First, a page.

Immigration and PensionsEconomic 1.24
1 Claims that immigration is needed to support the provision of pensions and care for the elderly are deeply misleading. As immigrants tend to be young, their arrival does reduce the average age of the population. But to maintain any substantial and enduring effect on the age-structure requires a constant increase in the number of immigrants, leading to a huge growth in population. The reason is that immigrants themselves age and then require still more immigrants to compensate for the larger number of older people. Keeping the Potential Support Ratio (PSR) to present levels would require a growing but variable number of immigrants peaking at 1.2 million per year before 2051 and up to 5 million per year later in the century. That would increase UK population to 119 million by 2051 and 303 million by the end of the century and so on to the stratosphere. A wide range of expert studies has come to a similar conclusion.
2 Population ageing is an unavoidable characteristic of advanced societies. All developed countries face the same problem to a greater or lesser degree. The ageing of populations is an inevitable consequence of the control of fertility, leading to low birth rates, and very welcome declines in mortality. The proportion of young people accordingly falls, and more survive to old age.
3 The result is inevitably a reduced ratio of people of potential working age to people of pensionable age. For international comparison, these limits are conventionally taken to be 15-64 for working age and 65 and over for pensionable age. The number of people of working age for each person of pensionable age is called the ‘Potential Support Ratio’ or PSR. At the moment in European countries it stands at about 4. By mid century it will decline to between 1.5 and 2.5, depending primarily on the birth rate. Countries with relatively high birth rates such as the UK, France and the Scandinavian countries can expect lower levels of population ageing than Germany and the Mediterranean countries, which have much lower birth rates.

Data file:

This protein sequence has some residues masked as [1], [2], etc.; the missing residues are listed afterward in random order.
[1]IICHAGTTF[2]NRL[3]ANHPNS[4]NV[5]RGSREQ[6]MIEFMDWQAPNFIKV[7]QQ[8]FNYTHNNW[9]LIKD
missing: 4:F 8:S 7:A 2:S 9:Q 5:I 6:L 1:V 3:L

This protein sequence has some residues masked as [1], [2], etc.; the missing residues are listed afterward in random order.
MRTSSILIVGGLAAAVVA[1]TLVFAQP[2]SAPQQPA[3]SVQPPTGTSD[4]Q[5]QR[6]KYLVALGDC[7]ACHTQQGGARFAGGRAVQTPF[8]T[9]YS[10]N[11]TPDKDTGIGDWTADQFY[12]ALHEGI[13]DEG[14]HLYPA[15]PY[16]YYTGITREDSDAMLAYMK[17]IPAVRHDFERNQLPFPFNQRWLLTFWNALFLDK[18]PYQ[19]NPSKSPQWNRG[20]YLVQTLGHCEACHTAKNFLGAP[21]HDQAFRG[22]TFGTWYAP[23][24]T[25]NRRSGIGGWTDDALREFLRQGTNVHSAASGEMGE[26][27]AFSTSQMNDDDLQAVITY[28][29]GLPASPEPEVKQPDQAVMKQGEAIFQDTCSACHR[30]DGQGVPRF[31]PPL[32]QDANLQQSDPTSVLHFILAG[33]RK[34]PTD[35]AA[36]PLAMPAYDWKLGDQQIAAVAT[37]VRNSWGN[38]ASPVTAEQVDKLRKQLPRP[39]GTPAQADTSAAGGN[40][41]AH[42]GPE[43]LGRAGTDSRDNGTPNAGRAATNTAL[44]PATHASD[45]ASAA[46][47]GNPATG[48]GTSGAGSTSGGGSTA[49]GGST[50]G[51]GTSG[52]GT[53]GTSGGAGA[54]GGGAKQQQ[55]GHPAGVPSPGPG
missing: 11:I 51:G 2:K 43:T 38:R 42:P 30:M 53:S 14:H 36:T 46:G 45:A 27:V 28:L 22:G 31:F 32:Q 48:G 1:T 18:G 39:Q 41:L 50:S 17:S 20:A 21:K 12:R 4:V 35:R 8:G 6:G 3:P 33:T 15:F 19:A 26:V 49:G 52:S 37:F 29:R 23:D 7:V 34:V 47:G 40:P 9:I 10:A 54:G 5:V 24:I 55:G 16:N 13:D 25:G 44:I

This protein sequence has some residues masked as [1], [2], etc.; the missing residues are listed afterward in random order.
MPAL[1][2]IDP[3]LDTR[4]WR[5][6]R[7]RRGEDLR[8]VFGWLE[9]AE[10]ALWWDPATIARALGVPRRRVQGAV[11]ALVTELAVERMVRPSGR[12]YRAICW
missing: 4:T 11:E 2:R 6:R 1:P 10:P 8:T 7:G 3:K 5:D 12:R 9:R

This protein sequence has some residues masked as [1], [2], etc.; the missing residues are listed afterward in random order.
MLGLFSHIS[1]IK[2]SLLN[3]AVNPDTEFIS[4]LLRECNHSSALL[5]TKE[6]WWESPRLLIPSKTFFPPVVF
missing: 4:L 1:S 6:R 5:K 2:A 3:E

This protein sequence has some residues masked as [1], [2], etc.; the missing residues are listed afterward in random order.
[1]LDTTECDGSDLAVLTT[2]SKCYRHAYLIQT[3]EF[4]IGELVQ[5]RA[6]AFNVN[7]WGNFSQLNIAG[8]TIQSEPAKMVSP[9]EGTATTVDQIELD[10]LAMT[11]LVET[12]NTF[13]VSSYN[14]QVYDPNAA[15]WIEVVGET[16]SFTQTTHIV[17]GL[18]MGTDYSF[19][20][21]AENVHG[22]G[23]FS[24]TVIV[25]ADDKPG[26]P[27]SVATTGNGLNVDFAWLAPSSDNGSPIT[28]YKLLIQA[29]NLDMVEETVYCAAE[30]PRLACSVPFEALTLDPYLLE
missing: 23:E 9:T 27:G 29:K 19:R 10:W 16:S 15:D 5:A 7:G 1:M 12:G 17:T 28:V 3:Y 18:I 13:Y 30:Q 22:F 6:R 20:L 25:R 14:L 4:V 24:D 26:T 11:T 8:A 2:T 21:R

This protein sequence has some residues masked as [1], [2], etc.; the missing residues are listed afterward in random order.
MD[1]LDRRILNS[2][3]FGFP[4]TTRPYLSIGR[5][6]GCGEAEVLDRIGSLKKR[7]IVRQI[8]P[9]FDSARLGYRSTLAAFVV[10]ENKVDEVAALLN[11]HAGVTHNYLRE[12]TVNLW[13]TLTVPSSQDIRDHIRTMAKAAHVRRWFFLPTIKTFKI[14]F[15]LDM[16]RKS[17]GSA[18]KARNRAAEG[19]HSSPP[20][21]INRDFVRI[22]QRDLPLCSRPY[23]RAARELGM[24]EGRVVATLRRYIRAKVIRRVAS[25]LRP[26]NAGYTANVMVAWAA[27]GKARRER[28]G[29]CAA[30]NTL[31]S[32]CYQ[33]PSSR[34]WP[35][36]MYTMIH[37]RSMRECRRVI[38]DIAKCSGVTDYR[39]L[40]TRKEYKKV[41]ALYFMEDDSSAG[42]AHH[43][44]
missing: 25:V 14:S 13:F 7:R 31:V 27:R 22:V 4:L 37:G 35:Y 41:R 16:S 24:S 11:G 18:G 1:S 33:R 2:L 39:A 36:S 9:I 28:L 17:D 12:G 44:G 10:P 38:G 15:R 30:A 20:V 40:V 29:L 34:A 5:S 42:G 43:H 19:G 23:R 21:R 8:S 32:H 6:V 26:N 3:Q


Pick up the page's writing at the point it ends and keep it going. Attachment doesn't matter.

4 It is important to remember that these are only demographic ratios. They pay no attention to the proportion of people of working age who do not work, nor the number of pensionable age who are still working. These differ greatly between countries and change over time. Increases in workforce participation, and the extension of working life in response to longer actual life, can go a long way to compensate for demographic ageing.
Pensions in Britain
5 The following graph shows the outlook for the United Kingdom according to the latest, 2008 based, projections from the Office of National Statistics. With no immigration the PSR would drop from today’s level of 4.15 to 1.86 in 2051. The Principal Projection assumes net immigration of 180,000 per year. That would mean a smaller drop in the PSR to 2.43 in 2051. However, the population would be 77.1 as opposed to 63.4 million so the improved PSR would be at the cost of an extra 13.6 million people. The graph also shows that high migration of 240,000 a year only postpones the drop in the PSR for a number of years; the increase in population would, however, be even greater.